LANSING — Republican activists and organizers attempting to recall Michigan Gov. Gretchen Whitmer or limit her emergency powers are rushing to put petitions before voters this summer and tap into frustration over coronavirus lockdown orders, which she has recently begun to lift.
A GOP state House candidate set to launch a recall petition drive next week faces a daunting task of collecting more than 1 million signatures in 60 days. Experts predict the effort may end up helping the Democratic governor by providing fundraising fodder and temporarily waving donor contribution limits due to an obscure state law.
But a separate petition drive that seeks to “Unlock Michigan” by repealing a 1945 emergency powers law Whitmer has utilized amid the pandemic appears to be far more organized. It’s backed by Republican Senate Majority Leader Mike Shirkey and will soon launch with assists from a series of high-profile supporters, including Owosso barber Karl Manke.
A third group, the Restore Freedom ballot committee, has quietly been circulating petitions since late May for a proposal to limit Whitmer’s power by amending the Michigan Constitution. But organizers face a tight timeline and could confront legal challenges if they collect at least 425,059 valid signatures by July 7.
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Whitmer appears prepared for a fight should any of the petition drives succeed.
“I want to be very clear: Any attempt to strip away the powers of the governor during this crisis is irresponsible, dangerous and foolish,” Whitmer said last week as she highlighted a continued decline in COVID-19 cases but urged residents to remain cautious.
The governor this month lifted her stay-at-home order and allowed more businesses to reopen across the state, changes she said were warranted “because of the action we took” early in the global pandemic, which has led to more than 5,800 Michigan deaths since March.
And public opinion polls suggest Whitmer has the public’s support in her handling of the pandemic. One recent survey showed 60 percent of voters polled supported the governor’s response, while 41 percent approved of the response from President Donald Trump.
An ‘extremely high’ bar
Whitmer is not up for re-election until 2022 but her campaign has already begun fundraising off the longshot recall effort, with relatively inexpensive Facebook ads and more pricey mailers suggesting “political opponents” are supporting an attempt to drive her out of office.
There’s no evidence to suggest establishment Republicans are helping organize or fund the recall effort, which is the brainchild of Chad Baase of Albion, a GOP state House candidate and unemployed water tower painter who served prison time in 2014 after threatening to contaminate a local water supply and kill judges, an act he now attributes to alcohol abuse.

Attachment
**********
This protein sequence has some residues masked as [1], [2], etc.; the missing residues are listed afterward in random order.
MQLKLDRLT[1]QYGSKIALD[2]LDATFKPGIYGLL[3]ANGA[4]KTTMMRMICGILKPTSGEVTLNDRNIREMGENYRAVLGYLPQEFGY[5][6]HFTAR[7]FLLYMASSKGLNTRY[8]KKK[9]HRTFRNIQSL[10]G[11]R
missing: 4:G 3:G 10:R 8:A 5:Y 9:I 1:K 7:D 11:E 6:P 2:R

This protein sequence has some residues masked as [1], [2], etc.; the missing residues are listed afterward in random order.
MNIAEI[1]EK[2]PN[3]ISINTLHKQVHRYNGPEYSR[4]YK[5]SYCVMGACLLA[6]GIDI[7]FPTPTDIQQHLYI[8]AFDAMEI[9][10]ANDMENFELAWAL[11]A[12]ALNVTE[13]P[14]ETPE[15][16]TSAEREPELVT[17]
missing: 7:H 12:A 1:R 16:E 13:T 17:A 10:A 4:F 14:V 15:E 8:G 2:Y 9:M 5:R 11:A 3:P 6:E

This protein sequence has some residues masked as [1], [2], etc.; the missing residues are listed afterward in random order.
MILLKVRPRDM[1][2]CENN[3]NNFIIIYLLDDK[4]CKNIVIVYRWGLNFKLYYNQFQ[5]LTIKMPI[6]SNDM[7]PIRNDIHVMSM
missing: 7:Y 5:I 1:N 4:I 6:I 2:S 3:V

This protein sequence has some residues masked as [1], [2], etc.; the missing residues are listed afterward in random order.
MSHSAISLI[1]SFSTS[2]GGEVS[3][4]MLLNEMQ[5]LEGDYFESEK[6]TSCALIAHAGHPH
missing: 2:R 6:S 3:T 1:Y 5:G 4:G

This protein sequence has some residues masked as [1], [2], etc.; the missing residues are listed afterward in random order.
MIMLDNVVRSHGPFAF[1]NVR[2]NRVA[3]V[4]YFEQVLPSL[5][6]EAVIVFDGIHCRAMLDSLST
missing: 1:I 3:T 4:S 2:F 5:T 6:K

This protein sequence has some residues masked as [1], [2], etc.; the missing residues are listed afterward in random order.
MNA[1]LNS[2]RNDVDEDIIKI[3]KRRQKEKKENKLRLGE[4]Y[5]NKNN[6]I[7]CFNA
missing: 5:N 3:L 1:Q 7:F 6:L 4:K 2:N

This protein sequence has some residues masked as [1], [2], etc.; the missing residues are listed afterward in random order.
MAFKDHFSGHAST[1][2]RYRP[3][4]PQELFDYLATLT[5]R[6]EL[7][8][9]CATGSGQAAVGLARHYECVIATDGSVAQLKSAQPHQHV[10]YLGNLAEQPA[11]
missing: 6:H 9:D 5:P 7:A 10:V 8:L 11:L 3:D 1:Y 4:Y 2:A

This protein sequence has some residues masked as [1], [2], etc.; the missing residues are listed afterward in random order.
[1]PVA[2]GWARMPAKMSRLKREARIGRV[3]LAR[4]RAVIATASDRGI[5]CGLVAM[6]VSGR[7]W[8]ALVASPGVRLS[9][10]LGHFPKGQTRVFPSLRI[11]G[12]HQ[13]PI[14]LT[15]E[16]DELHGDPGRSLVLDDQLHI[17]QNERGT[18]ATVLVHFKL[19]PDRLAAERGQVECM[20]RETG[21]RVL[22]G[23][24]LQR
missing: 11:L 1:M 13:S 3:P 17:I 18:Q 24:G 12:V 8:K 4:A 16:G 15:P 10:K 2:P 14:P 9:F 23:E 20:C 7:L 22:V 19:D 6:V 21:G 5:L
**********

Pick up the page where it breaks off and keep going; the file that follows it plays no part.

Baase argues Whitmer’s coronavirus orders went too far and told Bridge he was personally impacted by her response to the global pandemic, which he said derailed his initial plans to run for Congress instead of state House and made it difficult to access unemployment benefits.
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He plans to launch the petition drive July 1 and is hosting a kickoff event at the Michigan Capitol on July 4, when he hopes to collect thousands of signatures.
Baase would need to collect 1,062,647 valid signatures — 1 from every 7 registered voters in the state — in order to trigger a recall election asking voters if they want Whitmer to remain in office.
And he’ll have to do it in just 60 days under a 2012 law, signed by then-Gov. Rick Sndyer, that shortened the window from 90 days. Ballot drive petitions get 180 days to collect signatures, and recall campaigns should get the same, Baase said.
“They put the bar extremely high in hopes nobody can actually do it,” he lamented, explaining he is nonetheless optimistic.
“We’re looking at crowdsourcing on this campaign rather than doing all the petitions and circulating them ourselves,” he said. “Having the ability for people to print off their own [petition] and get them to us will make it that much more feasible.”
Political experts say it’s almost impossible to trigger a recall election against the governor in Michigan, where state law requires signatures from one-fourth of all voters who participated in the most recent gubernatorial election.
And Whitmer may ultimately benefit from the petition drive, they say, because it will provide her with an opportunity to fundraise off the public recall threat, which her campaign is already doing.
“Any digital fundraising team worth their salt will 100 percent attempt to take advantage of a recall effort, even if the recall effort has absolutely no chance in hell of making progress,” said John Sellek, a Republican strategist who founded the Harbor Strategic consulting firm after working for Whitmer’s 2018 general election opponent, Bill Schuette.
A May 2020 fundraising letter from Michigan Gov. Gretchen Whitmer’s campaign urges contributions to help her fight a recall effort. (Photo by Jonathan Oosting)
“In the time that it’s viable, just by its existence, they will raise money off of it.”
When Baase formed his recall committee in April, he triggered a little-known provision in state law that waives traditional contribution limits for Whitmer and allows her to collect unlimited contributions to use as a defense.
Recall committees are not subject to candidate contribution limits, so officials facing recall are not either, then-Michigan Secretary of State Richard Austin ruled in 1984. He pointed out that the Supreme Court has ruled that contribution limits should be applied equally to incumbents and challengers.
Whitmer’s campaign highlighted the exception last month in a four-page fundraising pitch mailed to supporters, explaining that “certain state laws regarding contribution limits are temporarily not applicable” because a recall committee had been formed.
"Deep pocketed special interests are trying to use this pandemic to drive us apart — and right-wing extremists are trying to drive Gretchen Whitmer out of office," said the fundraising letter, which was signed by former Gov. Jennifer Granholm.
"They're hoping that a low-turnout recall election will help them overturn the will of the people and undo all the progress Governor Whitmer has already made."
Any funds Whitmer raises specifically to fight the recall must be set aside in an account separate from 2022 re-election funds. And if that money goes unspent, she must return any portion given in excess of the $7,150 contribution limit that would traditionally apply to gubernatorial candidates.
Alternatively, Whitmer’s campaign can simply reference the recall in pitches for traditional donations that would be subject to donor limits.
“It’s a great fundraising opportunity for the governor — not just in Michigan, but nationally,” said Adrian Hemond, a Democratic strategist with the bipartisan Grassroots Midwest firm.